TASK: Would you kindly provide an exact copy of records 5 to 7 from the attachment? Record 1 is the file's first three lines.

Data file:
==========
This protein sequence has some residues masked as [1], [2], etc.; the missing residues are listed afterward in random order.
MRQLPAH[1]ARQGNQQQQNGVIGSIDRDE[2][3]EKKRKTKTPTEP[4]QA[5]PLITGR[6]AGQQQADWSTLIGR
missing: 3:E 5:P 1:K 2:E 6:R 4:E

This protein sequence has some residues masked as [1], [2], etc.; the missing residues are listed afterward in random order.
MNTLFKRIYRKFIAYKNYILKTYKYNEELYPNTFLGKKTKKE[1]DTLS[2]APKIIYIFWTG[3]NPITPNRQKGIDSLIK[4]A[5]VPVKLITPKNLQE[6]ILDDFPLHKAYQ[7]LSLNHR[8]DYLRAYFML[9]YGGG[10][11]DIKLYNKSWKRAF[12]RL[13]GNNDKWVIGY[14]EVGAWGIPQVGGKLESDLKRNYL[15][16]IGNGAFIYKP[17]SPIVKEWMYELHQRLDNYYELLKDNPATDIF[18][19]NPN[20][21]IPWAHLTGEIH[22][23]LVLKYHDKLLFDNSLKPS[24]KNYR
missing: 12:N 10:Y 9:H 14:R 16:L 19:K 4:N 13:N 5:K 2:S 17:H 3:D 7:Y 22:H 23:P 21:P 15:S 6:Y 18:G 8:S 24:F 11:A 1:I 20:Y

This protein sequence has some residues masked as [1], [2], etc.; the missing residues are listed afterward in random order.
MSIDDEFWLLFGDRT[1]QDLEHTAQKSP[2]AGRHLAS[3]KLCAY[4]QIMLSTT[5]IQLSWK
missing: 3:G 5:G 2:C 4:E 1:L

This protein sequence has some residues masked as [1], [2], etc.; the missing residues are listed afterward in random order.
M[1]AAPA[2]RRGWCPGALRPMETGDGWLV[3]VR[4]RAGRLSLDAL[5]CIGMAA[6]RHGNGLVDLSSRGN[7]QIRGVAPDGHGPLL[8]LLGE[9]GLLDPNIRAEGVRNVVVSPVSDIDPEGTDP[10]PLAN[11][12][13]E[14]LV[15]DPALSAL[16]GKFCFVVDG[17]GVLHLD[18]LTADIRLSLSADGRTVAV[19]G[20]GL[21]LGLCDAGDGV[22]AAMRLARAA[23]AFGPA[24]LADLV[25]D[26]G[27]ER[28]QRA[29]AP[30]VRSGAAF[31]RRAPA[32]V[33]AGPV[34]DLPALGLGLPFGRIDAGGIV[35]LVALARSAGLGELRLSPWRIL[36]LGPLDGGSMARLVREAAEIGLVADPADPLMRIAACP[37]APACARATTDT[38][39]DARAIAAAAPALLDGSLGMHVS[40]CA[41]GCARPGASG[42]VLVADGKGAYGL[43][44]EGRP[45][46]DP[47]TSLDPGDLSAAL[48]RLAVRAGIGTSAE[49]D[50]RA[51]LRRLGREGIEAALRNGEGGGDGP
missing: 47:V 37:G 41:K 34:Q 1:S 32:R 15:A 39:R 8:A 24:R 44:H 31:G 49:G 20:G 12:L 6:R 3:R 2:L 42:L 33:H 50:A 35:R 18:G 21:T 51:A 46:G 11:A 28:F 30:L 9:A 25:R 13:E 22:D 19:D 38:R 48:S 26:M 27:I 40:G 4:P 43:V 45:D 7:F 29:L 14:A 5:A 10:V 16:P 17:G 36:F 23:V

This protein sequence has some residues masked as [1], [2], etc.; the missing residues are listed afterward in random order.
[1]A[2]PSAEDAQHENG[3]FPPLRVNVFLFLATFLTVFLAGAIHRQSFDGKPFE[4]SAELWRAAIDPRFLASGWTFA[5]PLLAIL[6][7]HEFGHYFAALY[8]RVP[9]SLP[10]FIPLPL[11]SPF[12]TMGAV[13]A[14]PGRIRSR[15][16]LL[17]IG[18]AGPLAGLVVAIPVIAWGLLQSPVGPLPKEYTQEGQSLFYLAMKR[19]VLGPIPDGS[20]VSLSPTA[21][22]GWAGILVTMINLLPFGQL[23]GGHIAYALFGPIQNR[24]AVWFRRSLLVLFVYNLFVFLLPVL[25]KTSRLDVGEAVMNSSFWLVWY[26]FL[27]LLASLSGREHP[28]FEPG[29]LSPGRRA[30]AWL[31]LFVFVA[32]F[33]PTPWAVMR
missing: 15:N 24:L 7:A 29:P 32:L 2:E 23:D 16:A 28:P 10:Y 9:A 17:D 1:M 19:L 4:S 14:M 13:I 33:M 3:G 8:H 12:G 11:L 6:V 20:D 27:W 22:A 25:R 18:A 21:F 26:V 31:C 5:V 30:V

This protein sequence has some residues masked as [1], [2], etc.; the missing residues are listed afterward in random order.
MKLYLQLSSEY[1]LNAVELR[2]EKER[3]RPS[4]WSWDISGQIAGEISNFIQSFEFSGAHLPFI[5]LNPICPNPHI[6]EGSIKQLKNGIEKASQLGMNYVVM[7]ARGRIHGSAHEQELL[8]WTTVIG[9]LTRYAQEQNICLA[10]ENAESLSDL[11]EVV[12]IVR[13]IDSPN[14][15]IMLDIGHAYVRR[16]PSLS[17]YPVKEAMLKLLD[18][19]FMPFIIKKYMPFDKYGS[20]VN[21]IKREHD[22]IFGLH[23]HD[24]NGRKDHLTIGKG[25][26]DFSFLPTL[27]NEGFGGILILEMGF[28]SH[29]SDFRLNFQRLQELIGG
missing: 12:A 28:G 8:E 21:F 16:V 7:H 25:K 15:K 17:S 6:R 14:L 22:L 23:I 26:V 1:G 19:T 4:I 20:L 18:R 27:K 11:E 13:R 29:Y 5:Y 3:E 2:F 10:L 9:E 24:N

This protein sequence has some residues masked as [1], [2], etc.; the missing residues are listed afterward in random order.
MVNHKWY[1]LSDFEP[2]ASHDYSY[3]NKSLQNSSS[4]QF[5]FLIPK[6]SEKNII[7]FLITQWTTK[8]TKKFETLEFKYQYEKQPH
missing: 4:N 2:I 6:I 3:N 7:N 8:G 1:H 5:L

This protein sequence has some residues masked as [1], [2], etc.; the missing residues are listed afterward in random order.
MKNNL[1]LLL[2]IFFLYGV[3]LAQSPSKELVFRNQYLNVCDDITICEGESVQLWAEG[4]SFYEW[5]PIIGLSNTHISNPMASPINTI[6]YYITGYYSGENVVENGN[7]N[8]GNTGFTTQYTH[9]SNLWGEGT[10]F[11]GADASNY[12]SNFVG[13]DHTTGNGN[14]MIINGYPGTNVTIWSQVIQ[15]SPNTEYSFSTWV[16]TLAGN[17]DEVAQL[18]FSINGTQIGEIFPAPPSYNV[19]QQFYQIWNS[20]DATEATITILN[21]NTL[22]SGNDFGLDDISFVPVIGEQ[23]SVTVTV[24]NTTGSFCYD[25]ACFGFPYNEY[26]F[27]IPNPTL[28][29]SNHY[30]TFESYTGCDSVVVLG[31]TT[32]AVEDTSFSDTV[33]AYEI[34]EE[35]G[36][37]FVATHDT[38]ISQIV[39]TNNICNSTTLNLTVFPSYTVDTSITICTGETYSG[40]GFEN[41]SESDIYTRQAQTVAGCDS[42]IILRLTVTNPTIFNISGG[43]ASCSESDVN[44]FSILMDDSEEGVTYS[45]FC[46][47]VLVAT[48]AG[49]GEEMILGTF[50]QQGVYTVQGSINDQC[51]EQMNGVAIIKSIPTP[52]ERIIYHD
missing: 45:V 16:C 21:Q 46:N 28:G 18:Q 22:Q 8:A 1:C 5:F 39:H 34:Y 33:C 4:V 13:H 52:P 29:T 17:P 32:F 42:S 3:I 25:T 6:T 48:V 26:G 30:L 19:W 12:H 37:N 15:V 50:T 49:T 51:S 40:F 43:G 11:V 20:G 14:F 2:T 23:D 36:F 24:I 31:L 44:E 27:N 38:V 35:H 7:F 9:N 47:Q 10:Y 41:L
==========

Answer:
This protein sequence has some residues masked as [1], [2], etc.; the missing residues are listed afterward in random order.
[1]A[2]PSAEDAQHENG[3]FPPLRVNVFLFLATFLTVFLAGAIHRQSFDGKPFE[4]SAELWRAAIDPRFLASGWTFA[5]PLLAIL[6][7]HEFGHYFAALY[8]RVP[9]SLP[10]FIPLPL[11]SPF[12]TMGAV[13]A[14]PGRIRSR[15][16]LL[17]IG[18]AGPLAGLVVAIPVIAWGLLQSPVGPLPKEYTQEGQSLFYLAMKR[19]VLGPIPDGS[20]VSLSPTA[21][22]GWAGILVTMINLLPFGQL[23]GGHIAYALFGPIQNR[24]AVWFRRSLLVLFVYNLFVFLLPVL[25]KTSRLDVGEAVMNSSFWLVWY[26]FL[27]LLASLSGREHP[28]FEPG[29]LSPGRRA[30]AWL[31]LFVFVA[32]F[33]PTPWAVMR
missing: 15:N 24:L 7:A 29:P 32:L 2:E 23:D 16:A 28:P 10:Y 9:A 17:D 1:M 19:L 4:S 14:M 13:I 33:M 3:G 8:H 12:G 11:L 6:V 20:D 27:W 22:A 25:R 18:A 21:F 26:V 31:C 5:V 30:V

This protein sequence has some residues masked as [1], [2], etc.; the missing residues are listed afterward in random order.
MKLYLQLSSEY[1]LNAVELR[2]EKER[3]RPS[4]WSWDISGQIAGEISNFIQSFEFSGAHLPFI[5]LNPICPNPHI[6]EGSIKQLKNGIEKASQLGMNYVVM[7]ARGRIHGSAHEQELL[8]WTTVIG[9]LTRYAQEQNICLA[10]ENAESLSDL[11]EVV[12]IVR[13]IDSPN[14][15]IMLDIGHAYVRR[16]PSLS[17]YPVKEAMLKLLD[18][19]FMPFIIKKYMPFDKYGS[20]VN[21]IKREHD[22]IFGLH[23]HD[24]NGRKDHLTIGKG[25][26]DFSFLPTL[27]NEGFGGILILEMGF[28]SH[29]SDFRLNFQRLQELIGG
missing: 12:A 28:G 8:E 21:F 16:V 7:H 25:K 15:K 17:S 6:R 14:L 22:L 23:I 26:V 1:G 19:T 4:I 20:L 18:R 27:K 11:E 13:R 29:Y 5:Y 3:E 2:F 10:L 9:E 24:N

This protein sequence has some residues masked as [1], [2], etc.; the missing residues are listed afterward in random order.
MVNHKWY[1]LSDFEP[2]ASHDYSY[3]NKSLQNSSS[4]QF[5]FLIPK[6]SEKNII[7]FLITQWTTK[8]TKKFETLEFKYQYEKQPH
missing: 4:N 2:I 6:I 3:N 7:N 8:G 1:H 5:L